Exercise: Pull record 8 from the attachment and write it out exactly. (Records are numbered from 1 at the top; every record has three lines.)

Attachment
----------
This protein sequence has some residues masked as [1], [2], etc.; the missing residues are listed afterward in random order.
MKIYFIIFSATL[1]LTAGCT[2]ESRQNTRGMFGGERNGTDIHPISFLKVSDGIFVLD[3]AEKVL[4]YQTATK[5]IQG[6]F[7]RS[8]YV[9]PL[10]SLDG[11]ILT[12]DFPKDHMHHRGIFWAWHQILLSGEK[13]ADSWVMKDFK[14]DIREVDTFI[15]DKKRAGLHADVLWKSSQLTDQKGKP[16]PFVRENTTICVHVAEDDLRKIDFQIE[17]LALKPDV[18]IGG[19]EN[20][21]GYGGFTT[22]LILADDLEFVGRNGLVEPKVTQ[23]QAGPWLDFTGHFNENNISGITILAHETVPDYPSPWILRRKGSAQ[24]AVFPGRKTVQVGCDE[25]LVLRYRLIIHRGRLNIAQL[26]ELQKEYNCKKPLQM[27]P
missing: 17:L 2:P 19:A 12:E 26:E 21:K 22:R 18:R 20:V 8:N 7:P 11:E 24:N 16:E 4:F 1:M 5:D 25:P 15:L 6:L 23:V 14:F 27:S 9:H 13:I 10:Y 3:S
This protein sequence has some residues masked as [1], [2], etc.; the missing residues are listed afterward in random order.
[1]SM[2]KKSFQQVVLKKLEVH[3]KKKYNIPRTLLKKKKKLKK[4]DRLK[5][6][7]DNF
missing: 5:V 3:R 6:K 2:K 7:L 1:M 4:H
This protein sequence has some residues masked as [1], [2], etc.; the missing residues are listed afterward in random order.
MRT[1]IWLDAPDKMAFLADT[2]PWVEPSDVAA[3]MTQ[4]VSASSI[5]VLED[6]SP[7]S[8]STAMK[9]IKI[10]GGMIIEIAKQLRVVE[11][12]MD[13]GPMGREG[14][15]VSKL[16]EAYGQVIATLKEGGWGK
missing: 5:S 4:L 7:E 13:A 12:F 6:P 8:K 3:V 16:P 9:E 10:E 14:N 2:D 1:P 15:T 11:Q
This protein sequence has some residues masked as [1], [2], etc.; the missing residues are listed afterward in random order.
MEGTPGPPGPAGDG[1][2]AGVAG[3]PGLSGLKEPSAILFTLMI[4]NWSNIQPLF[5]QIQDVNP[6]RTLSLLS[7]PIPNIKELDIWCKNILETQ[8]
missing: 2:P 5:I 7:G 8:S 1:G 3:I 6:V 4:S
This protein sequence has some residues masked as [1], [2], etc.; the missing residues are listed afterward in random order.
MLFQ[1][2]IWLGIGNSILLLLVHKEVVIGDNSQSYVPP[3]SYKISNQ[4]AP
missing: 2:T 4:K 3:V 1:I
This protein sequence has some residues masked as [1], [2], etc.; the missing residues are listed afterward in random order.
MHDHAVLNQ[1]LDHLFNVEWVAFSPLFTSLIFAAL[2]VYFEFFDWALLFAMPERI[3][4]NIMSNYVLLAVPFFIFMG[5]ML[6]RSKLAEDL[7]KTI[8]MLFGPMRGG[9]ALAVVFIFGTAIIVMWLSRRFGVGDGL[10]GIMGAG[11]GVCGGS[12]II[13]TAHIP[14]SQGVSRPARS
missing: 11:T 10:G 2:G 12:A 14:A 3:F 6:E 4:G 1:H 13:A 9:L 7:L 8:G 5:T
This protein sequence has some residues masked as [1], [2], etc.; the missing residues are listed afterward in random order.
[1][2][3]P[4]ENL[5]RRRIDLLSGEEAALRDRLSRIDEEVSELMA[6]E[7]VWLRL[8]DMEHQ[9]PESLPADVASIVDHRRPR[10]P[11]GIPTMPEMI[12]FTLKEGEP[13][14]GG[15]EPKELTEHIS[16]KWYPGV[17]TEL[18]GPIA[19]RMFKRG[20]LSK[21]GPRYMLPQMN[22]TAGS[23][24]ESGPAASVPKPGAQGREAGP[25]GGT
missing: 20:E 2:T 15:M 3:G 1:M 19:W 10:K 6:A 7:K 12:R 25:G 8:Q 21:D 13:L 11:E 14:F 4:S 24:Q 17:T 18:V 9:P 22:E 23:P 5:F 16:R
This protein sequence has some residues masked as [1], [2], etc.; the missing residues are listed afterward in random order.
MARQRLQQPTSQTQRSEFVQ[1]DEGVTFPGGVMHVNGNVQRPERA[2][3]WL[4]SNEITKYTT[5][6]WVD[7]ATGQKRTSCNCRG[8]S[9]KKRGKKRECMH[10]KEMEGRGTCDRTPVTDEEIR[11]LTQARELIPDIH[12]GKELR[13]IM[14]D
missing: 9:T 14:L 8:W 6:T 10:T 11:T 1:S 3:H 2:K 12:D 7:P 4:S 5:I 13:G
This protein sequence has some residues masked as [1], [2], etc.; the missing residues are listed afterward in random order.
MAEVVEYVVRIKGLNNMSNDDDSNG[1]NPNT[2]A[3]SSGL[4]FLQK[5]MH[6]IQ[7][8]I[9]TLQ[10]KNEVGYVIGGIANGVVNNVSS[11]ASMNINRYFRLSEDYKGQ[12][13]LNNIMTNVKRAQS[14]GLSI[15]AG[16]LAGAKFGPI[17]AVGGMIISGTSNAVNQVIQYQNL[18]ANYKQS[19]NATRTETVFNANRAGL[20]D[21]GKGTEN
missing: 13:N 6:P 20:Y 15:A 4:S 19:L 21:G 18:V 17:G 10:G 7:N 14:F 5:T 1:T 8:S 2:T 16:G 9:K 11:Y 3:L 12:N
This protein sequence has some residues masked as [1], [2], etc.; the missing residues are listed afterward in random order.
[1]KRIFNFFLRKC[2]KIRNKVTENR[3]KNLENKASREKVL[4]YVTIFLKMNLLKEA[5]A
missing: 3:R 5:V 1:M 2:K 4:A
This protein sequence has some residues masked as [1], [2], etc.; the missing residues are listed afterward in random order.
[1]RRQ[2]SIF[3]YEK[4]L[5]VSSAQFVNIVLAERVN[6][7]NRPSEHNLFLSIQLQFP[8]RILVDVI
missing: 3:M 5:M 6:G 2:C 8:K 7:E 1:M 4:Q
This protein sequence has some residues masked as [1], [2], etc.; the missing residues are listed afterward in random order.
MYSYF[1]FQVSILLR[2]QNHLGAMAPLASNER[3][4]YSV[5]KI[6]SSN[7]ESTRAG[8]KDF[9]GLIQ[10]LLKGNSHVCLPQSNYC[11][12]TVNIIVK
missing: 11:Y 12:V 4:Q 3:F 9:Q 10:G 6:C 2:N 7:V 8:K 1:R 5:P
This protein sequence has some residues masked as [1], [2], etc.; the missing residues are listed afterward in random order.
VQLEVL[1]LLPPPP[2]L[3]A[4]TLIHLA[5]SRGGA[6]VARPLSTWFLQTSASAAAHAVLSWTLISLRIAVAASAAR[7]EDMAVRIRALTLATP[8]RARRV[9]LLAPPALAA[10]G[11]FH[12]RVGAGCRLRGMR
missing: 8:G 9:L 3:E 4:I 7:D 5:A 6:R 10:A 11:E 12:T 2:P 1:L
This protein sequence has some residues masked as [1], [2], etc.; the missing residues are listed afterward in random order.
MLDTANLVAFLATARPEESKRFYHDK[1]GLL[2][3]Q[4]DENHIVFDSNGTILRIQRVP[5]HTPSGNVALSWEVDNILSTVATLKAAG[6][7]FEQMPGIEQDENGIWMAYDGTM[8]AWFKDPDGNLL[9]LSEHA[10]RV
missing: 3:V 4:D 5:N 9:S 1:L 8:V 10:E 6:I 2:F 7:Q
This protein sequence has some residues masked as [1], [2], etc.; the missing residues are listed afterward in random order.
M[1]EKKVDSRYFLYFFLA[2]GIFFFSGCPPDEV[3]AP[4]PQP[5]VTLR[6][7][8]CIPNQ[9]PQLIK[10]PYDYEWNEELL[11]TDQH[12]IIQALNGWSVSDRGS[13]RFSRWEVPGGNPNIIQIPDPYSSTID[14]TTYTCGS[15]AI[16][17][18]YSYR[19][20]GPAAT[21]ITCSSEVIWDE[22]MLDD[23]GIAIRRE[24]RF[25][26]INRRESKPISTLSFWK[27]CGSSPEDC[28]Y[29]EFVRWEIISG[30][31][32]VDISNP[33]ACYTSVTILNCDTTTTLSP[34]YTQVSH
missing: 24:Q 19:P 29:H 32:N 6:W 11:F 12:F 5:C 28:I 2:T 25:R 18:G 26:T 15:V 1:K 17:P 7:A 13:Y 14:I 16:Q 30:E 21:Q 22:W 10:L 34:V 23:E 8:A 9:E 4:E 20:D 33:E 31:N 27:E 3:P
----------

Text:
This protein sequence has some residues masked as [1], [2], etc.; the missing residues are listed afterward in random order.
MARQRLQQPTSQTQRSEFVQ[1]DEGVTFPGGVMHVNGNVQRPERA[2][3]WL[4]SNEITKYTT[5][6]WVD[7]ATGQKRTSCNCRG[8]S[9]KKRGKKRECMH[10]KEMEGRGTCDRTPVTDEEIR[11]LTQARELIPDIH[12]GKELR[13]IM[14]D
missing: 9:T 14:L 8:W 6:T 10:T 11:T 1:S 3:H 2:K 12:D 7:P 4:S 5:I 13:G